Limbo is a beautiful and creepy game that ought to fascinate students of art and video games.
The plot is no more than one sentence from the game's tagline: "A boy - uncertain of his sister's fate - enters limbo." That's limbo, as in a purgatory for children only. Other than that tagline, this game contains no dialogue. And there's no storyline development until the very last 30 seconds.
And yet, Limbo is a fun and intriguing piece of art that has already won an Excellence in Visual Art award at the 2010 Game Developers Conference.
Here's what happens in this side-scrolling horror-adventure:
At first, you, the boy, enter an evil forest. Then comes an evil factory. You often see other children hanging dead by nooses. A few rival children try to kill you with blow darts. Giant spiders stab at you with their pointy extremes. And much of the gameplay is a series of inspired puzzles that don't seem to repeat themselves, which is very nice and often quite challenging.
So, in a second-half puzzle, you must manipulate an assortment of factory wheels and levers in a certain order, to change the direction of gravity many different times, to clear a bizarro-world path for yourself.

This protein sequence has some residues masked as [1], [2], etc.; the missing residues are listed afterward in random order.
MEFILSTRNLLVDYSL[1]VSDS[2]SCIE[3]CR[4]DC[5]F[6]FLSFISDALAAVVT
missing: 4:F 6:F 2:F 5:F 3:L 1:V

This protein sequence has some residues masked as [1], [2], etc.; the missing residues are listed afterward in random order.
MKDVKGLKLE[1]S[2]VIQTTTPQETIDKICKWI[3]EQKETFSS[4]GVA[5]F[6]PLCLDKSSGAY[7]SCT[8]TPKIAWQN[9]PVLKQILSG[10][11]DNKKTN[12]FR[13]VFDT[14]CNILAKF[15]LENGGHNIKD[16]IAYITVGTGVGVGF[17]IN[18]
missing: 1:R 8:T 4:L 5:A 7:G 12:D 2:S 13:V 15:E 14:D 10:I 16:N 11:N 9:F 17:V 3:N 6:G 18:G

The gameplay is entertaining. But the visual style - entirely set in gray tones - is what makes this game unique. It's reminiscent of great films of the 1920s like The Cabinet of Dr. Caligari, and even some Charlie Chaplin and Harold Lloyd pictures.
Your character moves fluidly like an artful child, but he's drawn in black silhouette with flashlight-bright eyes (sinister), and he moves to a music score of menacing tones. The screen always has a slight oval shadow around its edges, just like Dr. Caligari does.
And at all times, you see the boy and elements near him in perfect focus, but items in the immediate foreground and background are a blur. That's how movies looked before deep focus was invented.
I finished Limbo in a mere three and a half hours. I imagine a casual gamer could get six to 12 hours out of it. It can be played only as a $15 download from Xbox Live.
The game can really mess with your head, since it seems at times like Lord of the Flies, or the Bauhaus nephew of Alan Wake, or a panicky Kafka echo of Jean-Pierre Jeunet's A Very Long Engagement.
Oh, did I mention this game was made by Danish game designers working for a company called PlayDead? Oh, yes, the Danes are a morbid lot.